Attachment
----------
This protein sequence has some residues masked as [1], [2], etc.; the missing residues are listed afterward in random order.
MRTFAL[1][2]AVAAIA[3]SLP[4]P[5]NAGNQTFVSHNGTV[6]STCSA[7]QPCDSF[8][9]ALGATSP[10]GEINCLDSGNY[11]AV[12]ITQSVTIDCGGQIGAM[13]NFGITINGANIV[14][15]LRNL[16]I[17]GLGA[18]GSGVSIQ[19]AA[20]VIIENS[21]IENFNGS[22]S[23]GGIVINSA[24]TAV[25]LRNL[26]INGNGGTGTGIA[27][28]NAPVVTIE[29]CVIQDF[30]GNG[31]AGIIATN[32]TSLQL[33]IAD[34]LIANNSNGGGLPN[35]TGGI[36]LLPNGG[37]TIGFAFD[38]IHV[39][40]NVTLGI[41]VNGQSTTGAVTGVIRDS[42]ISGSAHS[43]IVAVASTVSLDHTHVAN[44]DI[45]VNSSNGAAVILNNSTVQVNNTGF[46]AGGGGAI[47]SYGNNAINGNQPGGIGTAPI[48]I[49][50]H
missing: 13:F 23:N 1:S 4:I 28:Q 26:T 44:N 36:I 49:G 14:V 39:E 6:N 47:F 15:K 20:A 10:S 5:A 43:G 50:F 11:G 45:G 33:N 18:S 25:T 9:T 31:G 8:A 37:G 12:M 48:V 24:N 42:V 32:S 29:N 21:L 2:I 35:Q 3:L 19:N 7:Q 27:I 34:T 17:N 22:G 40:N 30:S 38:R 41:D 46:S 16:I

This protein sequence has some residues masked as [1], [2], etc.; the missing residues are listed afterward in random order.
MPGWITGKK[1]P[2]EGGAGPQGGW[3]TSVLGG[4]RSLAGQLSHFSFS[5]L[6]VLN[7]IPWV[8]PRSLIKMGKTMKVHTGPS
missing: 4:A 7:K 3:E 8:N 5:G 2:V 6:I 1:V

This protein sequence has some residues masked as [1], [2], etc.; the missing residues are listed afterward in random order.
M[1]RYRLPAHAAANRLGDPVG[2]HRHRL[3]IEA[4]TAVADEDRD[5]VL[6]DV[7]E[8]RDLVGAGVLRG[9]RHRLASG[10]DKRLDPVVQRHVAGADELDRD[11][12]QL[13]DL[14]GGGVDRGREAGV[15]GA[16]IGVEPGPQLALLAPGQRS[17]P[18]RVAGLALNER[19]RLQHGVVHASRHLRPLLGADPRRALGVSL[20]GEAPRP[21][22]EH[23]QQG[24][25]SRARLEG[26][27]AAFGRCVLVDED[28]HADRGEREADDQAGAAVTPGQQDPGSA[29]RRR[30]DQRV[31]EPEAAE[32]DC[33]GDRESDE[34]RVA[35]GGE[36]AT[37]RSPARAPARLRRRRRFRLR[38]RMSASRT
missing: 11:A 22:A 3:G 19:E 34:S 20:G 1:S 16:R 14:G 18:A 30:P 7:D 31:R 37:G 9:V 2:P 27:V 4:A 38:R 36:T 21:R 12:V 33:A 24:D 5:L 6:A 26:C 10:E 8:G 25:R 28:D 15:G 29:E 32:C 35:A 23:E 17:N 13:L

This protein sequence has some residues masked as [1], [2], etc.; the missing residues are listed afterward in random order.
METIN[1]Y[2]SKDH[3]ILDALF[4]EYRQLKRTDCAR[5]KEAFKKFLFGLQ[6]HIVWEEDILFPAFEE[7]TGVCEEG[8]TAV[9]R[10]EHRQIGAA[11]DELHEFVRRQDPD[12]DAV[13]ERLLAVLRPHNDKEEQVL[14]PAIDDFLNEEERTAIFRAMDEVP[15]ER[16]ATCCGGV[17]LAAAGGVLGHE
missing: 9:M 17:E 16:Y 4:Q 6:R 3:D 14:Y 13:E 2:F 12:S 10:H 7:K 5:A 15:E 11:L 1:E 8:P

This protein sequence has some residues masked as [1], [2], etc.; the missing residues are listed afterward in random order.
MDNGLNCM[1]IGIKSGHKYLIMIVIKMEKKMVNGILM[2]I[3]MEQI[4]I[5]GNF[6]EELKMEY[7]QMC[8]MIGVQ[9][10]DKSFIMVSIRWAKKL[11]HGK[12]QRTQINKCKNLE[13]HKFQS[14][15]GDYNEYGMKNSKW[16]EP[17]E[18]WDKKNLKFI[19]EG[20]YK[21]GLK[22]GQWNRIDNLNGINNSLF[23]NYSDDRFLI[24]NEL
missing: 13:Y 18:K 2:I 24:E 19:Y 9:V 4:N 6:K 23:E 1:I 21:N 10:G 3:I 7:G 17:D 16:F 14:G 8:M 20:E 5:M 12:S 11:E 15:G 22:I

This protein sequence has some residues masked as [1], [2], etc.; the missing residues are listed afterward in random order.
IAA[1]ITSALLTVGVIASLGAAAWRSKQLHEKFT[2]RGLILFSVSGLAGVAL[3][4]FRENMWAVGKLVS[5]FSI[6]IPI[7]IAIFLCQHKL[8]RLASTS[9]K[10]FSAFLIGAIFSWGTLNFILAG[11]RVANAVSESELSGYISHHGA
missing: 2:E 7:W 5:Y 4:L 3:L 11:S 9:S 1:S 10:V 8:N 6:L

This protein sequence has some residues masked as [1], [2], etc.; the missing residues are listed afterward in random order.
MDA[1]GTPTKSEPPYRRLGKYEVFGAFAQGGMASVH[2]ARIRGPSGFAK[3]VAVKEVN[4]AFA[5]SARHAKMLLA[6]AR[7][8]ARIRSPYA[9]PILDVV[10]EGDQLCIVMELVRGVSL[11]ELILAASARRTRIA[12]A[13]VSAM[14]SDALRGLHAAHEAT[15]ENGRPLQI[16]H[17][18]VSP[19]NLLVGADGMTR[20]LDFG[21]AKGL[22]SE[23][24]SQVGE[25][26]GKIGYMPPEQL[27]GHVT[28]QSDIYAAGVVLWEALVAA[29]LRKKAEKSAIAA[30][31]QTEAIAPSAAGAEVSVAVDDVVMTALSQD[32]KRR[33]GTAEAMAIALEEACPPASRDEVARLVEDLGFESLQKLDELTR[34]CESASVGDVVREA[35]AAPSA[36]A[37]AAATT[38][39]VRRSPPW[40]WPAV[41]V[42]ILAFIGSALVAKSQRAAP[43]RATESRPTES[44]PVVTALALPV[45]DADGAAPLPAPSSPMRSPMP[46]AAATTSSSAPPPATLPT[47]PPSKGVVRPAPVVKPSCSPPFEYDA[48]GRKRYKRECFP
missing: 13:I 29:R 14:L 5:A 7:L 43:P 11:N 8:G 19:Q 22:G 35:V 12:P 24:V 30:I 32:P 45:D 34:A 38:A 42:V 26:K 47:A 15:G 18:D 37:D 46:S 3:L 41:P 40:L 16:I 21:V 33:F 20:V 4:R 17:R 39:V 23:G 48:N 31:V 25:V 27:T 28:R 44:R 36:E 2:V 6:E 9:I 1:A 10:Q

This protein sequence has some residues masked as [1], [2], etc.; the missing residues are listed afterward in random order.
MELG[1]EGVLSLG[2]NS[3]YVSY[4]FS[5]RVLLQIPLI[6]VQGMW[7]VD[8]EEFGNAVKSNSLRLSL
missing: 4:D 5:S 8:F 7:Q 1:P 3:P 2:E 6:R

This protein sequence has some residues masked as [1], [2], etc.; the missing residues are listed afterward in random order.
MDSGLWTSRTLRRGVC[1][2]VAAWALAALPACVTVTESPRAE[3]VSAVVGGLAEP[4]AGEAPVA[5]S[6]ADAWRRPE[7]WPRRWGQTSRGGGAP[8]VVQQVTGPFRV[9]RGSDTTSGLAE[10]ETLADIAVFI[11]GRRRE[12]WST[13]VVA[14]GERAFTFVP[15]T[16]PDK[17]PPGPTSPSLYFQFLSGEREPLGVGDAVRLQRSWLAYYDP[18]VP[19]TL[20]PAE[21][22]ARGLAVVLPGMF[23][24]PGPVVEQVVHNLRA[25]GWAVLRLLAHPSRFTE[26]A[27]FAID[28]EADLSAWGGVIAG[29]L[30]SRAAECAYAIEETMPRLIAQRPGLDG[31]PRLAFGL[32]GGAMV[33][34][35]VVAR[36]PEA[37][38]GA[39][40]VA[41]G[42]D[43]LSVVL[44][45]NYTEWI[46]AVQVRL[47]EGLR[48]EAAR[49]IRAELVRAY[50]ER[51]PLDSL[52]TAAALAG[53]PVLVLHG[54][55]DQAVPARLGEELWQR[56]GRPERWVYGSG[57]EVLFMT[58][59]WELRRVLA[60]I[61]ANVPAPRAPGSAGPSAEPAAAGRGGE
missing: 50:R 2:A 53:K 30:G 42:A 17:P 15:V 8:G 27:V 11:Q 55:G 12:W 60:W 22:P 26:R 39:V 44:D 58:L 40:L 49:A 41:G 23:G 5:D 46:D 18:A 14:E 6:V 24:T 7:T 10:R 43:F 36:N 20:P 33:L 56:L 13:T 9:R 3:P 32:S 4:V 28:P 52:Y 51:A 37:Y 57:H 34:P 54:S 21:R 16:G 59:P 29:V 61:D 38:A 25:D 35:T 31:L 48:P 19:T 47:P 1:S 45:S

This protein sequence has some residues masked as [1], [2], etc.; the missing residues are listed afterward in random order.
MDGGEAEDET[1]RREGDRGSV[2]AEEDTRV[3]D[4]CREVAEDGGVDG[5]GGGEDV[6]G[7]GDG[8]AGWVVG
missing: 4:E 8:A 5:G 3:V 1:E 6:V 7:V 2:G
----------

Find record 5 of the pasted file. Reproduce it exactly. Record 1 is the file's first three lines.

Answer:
This protein sequence has some residues masked as [1], [2], etc.; the missing residues are listed afterward in random order.
MDNGLNCM[1]IGIKSGHKYLIMIVIKMEKKMVNGILM[2]I[3]MEQI[4]I[5]GNF[6]EELKMEY[7]QMC[8]MIGVQ[9][10]DKSFIMVSIRWAKKL[11]HGK[12]QRTQINKCKNLE[13]HKFQS[14][15]GDYNEYGMKNSKW[16]EP[17]E[18]WDKKNLKFI[19]EG[20]YK[21]GLK[22]GQWNRIDNLNGINNSLF[23]NYSDDRFLI[24]NEL
missing: 13:Y 18:K 2:I 24:E 19:Y 9:V 4:N 6:K 23:E 1:I 21:N 10:G 3:I 7:G 17:D 16:F 14:G 8:M 20:E 5:M 12:S 11:E 15:G 22:I